So where DO they go?  To chat rooms devoted to sex. The “red light” district of the Internet. And generally the young people they meet there, eager to chat with strangers about sex, are the same ones hanging out in kind of sketchy places with sketchy people in the real world. And generally these young folk have been through some tough times already (abuse, neglect) and are looking for love in all the wrong places.  

Here’s an article from Mommymythbuster talking about the Harvard study on Internet predators. And here’s a great New York Times article where the author, David Pogue, set out to write about all the  horrors kids face on line…then realized that’s not what’s happening:

Sure, there are dangers. But they’re hugely overhyped by the media. The tales of pedophiles luring children out of their homes are like plane crashes: they happen extremely rarely, but when they do, they make headlines everywhere. The Internet is just another facet of socialization for the new generation; as always, common sense and a level head are the best safeguards.

Love that guy. Anyway, upon reading all this info AND seeing a scary public service ad warning parents of perverts ever ready to pounce on the Internet, some funny folks at Columbia Teachers College decided to make a video putting the danger into perspective. Predators and puppetry? Perfect together. Click to watch! (If I could figure out how to embed the video right here, I would. But I just spent half an hour trying and have no clue. Sorry!) — Lenore

The Media Show: Online Predators?

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Going Free-Range…After an Abduction

Hi Readers: Here’s a note of transformation from a mom of five who is going Free-Range after three decades of fear. Her oldest is 32, youngest is 10.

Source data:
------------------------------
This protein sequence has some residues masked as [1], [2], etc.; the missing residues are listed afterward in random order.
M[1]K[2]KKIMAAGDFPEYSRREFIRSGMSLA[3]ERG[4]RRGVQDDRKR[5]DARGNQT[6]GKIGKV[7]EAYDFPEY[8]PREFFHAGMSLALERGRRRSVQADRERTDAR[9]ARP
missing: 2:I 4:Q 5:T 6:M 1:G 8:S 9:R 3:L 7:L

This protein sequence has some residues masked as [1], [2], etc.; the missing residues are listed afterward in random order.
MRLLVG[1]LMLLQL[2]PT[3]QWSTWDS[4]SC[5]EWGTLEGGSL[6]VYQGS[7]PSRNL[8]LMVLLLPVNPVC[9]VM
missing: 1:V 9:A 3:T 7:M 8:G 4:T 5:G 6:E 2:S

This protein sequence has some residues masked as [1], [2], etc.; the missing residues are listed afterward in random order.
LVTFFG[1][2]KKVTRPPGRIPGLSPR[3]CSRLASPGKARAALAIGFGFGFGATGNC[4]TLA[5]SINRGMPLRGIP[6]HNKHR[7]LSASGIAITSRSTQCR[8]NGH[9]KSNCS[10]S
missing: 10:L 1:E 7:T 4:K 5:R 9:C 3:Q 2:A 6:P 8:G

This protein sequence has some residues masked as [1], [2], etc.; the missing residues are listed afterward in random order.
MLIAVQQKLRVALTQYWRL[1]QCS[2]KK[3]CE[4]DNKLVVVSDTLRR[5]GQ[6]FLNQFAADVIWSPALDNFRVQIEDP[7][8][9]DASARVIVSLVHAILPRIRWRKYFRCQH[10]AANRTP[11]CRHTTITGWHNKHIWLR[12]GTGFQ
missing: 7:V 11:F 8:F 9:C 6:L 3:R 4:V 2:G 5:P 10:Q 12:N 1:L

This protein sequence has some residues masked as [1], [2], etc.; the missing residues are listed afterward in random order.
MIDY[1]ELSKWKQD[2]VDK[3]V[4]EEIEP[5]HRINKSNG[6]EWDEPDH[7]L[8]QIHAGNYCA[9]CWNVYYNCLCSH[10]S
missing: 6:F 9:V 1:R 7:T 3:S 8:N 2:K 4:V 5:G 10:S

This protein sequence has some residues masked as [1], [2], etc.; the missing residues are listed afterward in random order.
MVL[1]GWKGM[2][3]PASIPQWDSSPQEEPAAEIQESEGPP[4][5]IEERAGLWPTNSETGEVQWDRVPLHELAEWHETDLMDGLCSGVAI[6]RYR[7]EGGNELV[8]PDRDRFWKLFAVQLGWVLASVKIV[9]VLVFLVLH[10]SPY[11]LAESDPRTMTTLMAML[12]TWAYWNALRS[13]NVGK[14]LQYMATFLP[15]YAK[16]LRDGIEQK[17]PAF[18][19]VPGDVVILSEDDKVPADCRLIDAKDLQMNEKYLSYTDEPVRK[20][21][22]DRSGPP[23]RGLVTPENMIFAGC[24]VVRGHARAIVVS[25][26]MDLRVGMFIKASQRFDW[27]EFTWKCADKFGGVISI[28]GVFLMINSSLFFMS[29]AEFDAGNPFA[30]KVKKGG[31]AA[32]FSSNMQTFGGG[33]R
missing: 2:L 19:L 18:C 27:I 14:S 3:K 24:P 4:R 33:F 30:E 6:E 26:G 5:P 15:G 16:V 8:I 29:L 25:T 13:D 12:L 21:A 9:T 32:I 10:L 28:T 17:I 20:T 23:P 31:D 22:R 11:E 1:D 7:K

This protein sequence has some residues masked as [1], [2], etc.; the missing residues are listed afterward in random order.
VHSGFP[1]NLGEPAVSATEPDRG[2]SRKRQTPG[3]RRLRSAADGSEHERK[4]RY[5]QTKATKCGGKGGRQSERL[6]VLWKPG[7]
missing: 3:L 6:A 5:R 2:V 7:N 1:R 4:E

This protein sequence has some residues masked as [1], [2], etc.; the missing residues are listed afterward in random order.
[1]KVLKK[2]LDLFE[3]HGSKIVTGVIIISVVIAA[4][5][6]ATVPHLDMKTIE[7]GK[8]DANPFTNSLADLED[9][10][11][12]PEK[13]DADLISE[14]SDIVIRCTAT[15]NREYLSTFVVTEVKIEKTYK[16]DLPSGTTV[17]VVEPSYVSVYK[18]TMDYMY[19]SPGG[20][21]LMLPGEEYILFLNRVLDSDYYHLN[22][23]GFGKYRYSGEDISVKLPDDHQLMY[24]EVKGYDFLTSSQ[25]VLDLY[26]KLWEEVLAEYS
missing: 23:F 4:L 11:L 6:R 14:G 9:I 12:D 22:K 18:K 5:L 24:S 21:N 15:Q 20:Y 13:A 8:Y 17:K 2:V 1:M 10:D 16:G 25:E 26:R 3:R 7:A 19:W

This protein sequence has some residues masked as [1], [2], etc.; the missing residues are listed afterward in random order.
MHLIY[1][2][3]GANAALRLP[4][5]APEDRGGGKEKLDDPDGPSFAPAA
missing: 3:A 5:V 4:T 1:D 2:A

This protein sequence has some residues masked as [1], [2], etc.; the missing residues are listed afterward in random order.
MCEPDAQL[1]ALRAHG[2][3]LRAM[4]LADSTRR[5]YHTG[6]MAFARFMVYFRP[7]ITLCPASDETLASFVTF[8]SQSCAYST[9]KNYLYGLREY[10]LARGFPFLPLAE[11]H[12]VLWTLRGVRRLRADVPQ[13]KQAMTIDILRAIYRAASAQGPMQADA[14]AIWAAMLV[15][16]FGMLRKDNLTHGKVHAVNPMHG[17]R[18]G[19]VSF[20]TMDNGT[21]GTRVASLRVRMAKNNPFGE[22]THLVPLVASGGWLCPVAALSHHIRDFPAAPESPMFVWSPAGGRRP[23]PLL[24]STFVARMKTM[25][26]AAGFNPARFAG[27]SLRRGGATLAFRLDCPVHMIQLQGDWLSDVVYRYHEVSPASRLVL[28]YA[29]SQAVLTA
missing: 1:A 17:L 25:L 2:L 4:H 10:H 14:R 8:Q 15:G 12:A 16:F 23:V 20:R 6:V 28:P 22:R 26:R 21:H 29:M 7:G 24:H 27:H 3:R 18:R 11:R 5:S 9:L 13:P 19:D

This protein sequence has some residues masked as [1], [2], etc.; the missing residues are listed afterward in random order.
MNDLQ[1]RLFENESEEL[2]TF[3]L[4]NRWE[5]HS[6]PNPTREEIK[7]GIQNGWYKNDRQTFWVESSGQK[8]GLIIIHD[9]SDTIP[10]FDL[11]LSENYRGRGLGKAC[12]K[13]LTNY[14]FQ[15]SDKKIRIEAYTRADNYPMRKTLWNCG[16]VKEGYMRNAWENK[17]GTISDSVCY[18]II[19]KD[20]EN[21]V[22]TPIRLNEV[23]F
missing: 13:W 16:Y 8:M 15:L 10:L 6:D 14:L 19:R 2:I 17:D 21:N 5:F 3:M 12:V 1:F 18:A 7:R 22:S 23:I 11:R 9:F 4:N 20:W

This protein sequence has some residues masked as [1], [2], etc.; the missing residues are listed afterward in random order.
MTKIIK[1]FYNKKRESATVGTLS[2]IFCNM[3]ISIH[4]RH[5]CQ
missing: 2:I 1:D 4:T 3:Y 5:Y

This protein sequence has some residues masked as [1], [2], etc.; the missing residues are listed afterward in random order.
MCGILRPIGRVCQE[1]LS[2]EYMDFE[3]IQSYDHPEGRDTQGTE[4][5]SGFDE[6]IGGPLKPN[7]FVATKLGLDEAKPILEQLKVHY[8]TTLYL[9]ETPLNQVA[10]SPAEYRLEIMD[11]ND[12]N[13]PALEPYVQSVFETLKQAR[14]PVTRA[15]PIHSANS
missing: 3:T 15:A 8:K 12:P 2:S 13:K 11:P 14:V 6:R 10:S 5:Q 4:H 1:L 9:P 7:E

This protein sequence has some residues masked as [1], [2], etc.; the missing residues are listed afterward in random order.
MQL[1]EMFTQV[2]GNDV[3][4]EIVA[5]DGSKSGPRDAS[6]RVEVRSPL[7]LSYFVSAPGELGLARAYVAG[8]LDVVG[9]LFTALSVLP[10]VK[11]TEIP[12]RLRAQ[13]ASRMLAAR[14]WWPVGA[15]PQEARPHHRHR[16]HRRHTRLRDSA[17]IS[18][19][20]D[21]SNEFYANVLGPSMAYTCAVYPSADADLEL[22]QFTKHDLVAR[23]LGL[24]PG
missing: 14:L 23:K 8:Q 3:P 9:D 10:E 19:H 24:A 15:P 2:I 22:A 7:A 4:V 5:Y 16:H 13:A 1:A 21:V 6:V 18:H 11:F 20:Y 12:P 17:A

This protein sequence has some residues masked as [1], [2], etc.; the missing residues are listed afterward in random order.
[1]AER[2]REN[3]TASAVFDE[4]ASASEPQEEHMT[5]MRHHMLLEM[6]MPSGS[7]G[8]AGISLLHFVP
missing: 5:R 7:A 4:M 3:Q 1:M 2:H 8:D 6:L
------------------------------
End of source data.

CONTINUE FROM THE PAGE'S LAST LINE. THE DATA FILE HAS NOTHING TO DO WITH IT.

Thank you, thank you. I went from “You have got to be kidding — she let her kid take the subway?” to “This makes so much sense and I totally have to change my mindset.” I am still reading the book, and I can feel truth replacing fear in my whole perception of life around me.

I am in that rare statistic of knowing someone well who was  abducted and murdered. A child, and abducted by a stranger no less. A stranger who came across state lines for the purpose of abducting a child. Make no mistake, I had the fear before that. Ever since Adam Walsh was abducted and murdered. My oldest was two at the time, and I became certain that if I did not watch her at all times, the same would happen to her.  My children have been all spread out in age, and now I am 51 years old with my oldest being 32, and youngest being 10. I have five children and four grandchildren. I have raised my children in fear. I called it caution. When the Adam Walsh scenerio became real in my own town – in my own small church, right in the middle of vacation bible school – it closed the lid tight to any chance of letting my children out of my sight.

 Your book was the miracle that lifted that lid, just enough to get a glimpse of the world I had been raised in. The “olden days,” when parents let their kids be kids and didn’t fear for their lives every second they were out of sight.

Even when I think of scenerios that don’t have an evil stranger around every corner, other cautions come to mind. Like, our country roads don’t have shoulders for riding bikes. Like, traffic lights in our area are awful, and don’t take pedistrian traffic into consideration at all. So many cars are turning right on red that when the light changes, well – cars are ALWAYS coming. So I admit, I am in a bit of a dilema. But I’ll figure it out.

We have an outdoor ice-cream stand only about 3/10 of a mile from our house. That is going to be my first baby step for my sons who are 10 and 12. They will walk there and get ice-cream, and walk home. Before the summer is out, I’d like to allow them to ride their bikes about a mile away and go fishing by themselves.
My eighteen year old son really pushed the envelope with me this summer. He planned a trip. He had worked, and paid for it all by himself. He is trying to promote his music, and wanted to play in coffee houses and for church youth groups. He planned it with a friend. He planned who they’d stay with (friends or relatives), what cities they’d go to, and that they’d travel by bus (yes, and have a layover in Washington DC that was basically an all nighter). He made all of the arrangements for the buses, and for the flight home at the end.